Illusions of a Future

Author : Kate Schechter
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A pioneering ethnography of psychoanalysis, Illusions of a Future explores the political economy of private therapeutic labor within industrialized medicine. Focusing on psychoanalysis in Chicago, a historically important location in the development and institutionalization of psychoanalysis in the United States, Kate Schechter examines the nexus of theory, practice, and institutional form in the original instituting of psychoanalysis, its normalization, and now its "crisis." She describes how contemporary analysts struggle to maintain conceptions of themselves as capable of deciding what psychoanalysis is and how to regulate it in order to prevail over market demands for the efficiency and standardization of mental health treatments. In the process, Schechter shows how deeply imbricated the analyst-patient relationship is in this effort. Since the mid-twentieth century, the "real" relationship between analyst and patient is no longer the unremarked background of analysis but its very site. Psychoanalysts seek to validate the centrality of this relationship with theory and, through codified "standards," to claim it as a privileged technique. It has become the means by which psychoanalysts, in seeking to protect their disciplinary autonomy, have unwittingly bound themselves to a neoliberal discourse of regulation.

Critique of Psychoanalysis

Author : C. G. Jung
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Until 1912 the association of Jung and Freud was very close, and Jung was regarded as one of the leading practitioners of psychoanalysis. Subsequently, however, Jung began to differ with Freud, and his public criticism of psychoanalysis led to a formal rupture between them. The papers in this volume contain the essentials of that criticism, especially "The Theory of Psychoanalysis," a lecture series given at Fordham University in 1912. Two later papers—"Freud and Jung: Contrasts" and the introduction to a book by W. M. Kranefeldt—together form a basis for further study of Jung's reassessment of psychoanalysis. Originally published in 1976. The Princeton Legacy Library uses the latest print-on-demand technology to again make available previously out-of-print books from the distinguished backlist of Princeton University Press. These editions preserve the original texts of these important books while presenting them in durable paperback and hardcover editions. The goal of the Princeton Legacy Library is to vastly increase access to the rich scholarly heritage found in the thousands of books published by Princeton University Press since its founding in 1905.

The Annual of Psychoanalysis

Author : Jerome A. Winer
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A highlight of Volume 18 is two developmental studies that attempt to situation psychoanalysis within the landscape of contemporary science: R. Galatzer-Levy and B. Cohler's examination of the developmental psychology of the self and F. Levin's consideration of psychological development and the changing organization of the Brain. Clinical studies focus on analytic stalemate (J.G. Maguire); the dream screen transference (D. Edelstein); and varieties of therapeutic alliance (B. Brandchaft and R. Stolorow).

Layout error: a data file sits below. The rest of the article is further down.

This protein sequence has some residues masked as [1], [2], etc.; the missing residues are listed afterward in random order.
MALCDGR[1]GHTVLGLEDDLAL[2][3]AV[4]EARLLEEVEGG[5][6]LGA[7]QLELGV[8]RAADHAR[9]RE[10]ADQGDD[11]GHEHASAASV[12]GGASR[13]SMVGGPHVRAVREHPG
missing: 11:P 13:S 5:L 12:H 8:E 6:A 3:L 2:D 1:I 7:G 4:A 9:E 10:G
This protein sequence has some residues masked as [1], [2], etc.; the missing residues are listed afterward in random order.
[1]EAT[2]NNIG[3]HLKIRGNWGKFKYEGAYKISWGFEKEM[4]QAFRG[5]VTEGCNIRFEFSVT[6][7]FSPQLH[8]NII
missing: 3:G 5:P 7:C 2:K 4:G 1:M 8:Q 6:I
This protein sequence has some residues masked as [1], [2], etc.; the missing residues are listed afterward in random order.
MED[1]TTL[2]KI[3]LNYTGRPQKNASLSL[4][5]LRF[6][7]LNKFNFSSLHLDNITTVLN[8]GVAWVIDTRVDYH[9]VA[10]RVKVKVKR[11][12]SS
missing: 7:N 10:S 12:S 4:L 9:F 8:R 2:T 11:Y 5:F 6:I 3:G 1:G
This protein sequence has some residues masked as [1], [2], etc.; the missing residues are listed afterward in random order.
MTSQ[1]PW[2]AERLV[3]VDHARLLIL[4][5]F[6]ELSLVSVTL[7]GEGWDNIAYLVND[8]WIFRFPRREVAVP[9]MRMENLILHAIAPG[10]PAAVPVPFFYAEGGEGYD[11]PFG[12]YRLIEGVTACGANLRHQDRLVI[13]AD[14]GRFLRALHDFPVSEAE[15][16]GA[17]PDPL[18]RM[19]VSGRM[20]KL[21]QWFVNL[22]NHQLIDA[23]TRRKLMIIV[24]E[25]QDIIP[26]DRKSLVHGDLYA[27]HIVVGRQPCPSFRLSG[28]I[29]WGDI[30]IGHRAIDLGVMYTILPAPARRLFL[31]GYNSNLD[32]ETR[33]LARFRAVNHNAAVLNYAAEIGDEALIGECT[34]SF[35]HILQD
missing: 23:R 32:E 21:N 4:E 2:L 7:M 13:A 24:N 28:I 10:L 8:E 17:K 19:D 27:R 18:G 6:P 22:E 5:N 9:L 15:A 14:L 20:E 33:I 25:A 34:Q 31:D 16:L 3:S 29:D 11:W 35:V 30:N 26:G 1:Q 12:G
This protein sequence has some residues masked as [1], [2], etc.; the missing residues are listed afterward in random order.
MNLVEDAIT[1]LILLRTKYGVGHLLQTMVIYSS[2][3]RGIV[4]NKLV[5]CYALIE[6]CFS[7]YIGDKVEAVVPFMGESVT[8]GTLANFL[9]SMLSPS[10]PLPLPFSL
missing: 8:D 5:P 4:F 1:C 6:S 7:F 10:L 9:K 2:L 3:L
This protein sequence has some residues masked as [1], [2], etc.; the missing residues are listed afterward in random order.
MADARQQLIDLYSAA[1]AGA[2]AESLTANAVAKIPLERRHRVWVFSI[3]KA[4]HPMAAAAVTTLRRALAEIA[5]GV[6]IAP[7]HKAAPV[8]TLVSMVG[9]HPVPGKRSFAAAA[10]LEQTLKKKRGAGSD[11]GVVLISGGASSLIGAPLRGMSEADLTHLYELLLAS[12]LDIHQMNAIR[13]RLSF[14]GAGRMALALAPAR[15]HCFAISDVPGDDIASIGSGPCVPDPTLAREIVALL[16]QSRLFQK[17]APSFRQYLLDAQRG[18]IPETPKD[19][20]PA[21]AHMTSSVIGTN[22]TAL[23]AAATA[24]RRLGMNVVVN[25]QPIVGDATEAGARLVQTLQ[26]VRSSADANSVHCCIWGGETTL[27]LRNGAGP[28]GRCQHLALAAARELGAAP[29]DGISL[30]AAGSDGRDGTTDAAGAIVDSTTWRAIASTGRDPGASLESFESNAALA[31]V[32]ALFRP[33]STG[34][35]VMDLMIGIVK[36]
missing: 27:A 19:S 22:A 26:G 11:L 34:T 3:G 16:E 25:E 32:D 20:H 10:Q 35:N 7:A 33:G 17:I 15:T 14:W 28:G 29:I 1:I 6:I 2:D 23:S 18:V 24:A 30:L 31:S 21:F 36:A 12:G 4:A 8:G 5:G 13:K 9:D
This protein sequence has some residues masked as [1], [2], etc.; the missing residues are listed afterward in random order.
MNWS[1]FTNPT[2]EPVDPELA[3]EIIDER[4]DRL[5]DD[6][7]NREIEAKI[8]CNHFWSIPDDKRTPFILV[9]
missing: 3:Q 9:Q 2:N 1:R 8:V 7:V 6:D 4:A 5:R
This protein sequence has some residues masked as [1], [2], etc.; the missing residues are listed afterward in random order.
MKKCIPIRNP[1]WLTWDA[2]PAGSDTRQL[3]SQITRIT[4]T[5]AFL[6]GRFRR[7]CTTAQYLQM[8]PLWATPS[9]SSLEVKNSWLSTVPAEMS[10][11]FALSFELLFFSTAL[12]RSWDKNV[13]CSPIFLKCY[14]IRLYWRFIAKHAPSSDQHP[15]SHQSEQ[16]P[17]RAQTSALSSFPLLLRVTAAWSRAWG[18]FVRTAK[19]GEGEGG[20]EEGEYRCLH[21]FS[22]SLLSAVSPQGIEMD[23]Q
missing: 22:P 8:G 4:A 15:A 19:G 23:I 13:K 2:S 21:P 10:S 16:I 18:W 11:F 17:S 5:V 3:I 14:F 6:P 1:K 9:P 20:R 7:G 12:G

The Technique of Psychoanalysis

Author : Smith Ely Jelliffe
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Aesthetic Hysteria

Author : Ankhi Mukherjee
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Aesthetic Hysteria is a deconstructive psychoanalytic study of hysteria, using literary texts to foreground a telling encounter between two growing discourses within English studies: that of emotion/affect and trauma studies. It brings together several academic foci - the history of medicine, aesthetic theory, speech act theory, feminism, and gender and performance studies. The study uses its theoretical and philosophical questioning of a cultural phenomenon to interrogate the politics and ends of theory, and is timely in addressing similar anxieties dominating contemporary critical and cultural theory.

What Is Psychoanalysis

Author : Coriat, Isador H
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First Published in 1999. Routledge is an imprint of Taylor & Francis, an informa company.

The SAGE Handbook of Film Studies

Author : James Donald
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Written by a team of veteran scholars and exciting emerging talents, The SAGE Handbook of Film Studies maps the field internationally, drawing out regional differences in the way that systematic intellectual reflection on cinema and film has been translated into an academic discipline. It examines the conversations between Film Studies and its contributory disciplines that not only defined a new field of discourse but also modified existing scholarly traditions. It reflects on the field's dominant paradigms and debates and evaluates their continuing salience. Finally, it looks forward optimistically to the future of the medium of film, the institution of cinema and the discipline of Film Studies at a time when the very existence of film and cinema are being called into question by new technological, industrial and aesthetic developments.

Radio

Author : John Mowitt